For school counseling candidates, the culmination of the pathway to state certification and/or licensure lies in a passing score on a standardized test. Within the state of Missouri, this test is the Praxis II. Within the state of Missouri, an achievement gap on the pass rates of the Praxis II existed between Caucasian and African American students. Participants in this study, both male and female, attended a Midwestern, private university and spanned a wide range of ages, all older than 20 years. The participant population included African American and Caucasian students. This dissertation sought to explore potential contributors to the gap in passing scores on the Praxis II. Using a quantitative approach, the researcher investigated the relationship among students’ perceptions regarding control over academic outcomes (locus of control) in relation to study preparation, Praxis II test results, and a variety of variables. The results from this study indicated that there were not significant relationships amongst locus of control, planned study preparation, actual study preparation, and Praxis II scores. Two variables, age and ethnicity, were identified as predictors of Praxis II scores. The research proposed implications for school counseling programs, as well as faculty within those programs to develop learner-centered approaches to teaching, including Universal Design for Learning and inclusive teaching.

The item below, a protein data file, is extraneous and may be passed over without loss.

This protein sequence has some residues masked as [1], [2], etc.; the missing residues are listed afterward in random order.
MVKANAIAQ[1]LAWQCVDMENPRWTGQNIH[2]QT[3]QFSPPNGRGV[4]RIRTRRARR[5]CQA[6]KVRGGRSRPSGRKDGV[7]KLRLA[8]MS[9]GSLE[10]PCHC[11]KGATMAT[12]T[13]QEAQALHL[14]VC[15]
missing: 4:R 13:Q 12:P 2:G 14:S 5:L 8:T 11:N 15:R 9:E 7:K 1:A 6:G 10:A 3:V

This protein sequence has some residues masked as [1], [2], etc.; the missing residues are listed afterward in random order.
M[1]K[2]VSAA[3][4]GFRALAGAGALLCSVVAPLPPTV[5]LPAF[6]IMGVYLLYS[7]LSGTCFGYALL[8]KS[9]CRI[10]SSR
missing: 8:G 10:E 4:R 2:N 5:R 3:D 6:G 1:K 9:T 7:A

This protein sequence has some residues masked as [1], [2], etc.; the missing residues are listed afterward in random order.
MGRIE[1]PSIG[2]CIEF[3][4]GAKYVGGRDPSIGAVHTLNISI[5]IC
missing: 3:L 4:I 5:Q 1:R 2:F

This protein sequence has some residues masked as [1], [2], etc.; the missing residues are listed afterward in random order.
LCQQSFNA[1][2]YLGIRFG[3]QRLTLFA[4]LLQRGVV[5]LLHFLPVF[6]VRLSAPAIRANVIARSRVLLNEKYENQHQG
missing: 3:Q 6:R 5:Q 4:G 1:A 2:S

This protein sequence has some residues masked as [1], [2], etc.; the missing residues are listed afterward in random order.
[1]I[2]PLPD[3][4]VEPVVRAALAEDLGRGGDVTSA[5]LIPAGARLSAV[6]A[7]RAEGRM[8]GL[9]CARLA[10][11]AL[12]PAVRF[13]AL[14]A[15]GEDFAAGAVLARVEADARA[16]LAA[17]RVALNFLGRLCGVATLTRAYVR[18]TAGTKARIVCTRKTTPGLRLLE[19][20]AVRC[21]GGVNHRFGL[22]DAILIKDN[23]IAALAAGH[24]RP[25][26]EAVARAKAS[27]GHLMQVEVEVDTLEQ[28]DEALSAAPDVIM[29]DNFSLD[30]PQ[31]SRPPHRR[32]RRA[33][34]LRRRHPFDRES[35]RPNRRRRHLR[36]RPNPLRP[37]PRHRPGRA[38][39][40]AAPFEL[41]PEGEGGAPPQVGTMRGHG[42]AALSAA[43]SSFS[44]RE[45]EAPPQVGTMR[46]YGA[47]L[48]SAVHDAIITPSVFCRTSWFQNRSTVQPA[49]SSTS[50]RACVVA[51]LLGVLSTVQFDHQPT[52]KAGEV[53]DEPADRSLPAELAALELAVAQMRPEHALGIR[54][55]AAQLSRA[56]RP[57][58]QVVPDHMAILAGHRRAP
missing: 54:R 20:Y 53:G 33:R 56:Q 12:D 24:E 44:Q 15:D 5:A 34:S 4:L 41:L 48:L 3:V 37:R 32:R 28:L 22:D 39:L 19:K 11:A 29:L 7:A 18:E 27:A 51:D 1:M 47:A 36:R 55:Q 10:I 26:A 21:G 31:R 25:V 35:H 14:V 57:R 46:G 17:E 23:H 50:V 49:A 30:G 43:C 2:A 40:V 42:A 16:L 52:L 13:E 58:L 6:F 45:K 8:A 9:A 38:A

|Commitee:||Rankins, Michael, Wisdom, Sherrie|
|School Location:||United States -- Missouri|
|Source:||DAI-A 80/05(E), Dissertation Abstracts International|
|Keywords:||Achievement gap, Locus of control, Praxis II, School counseling, Study preparation|
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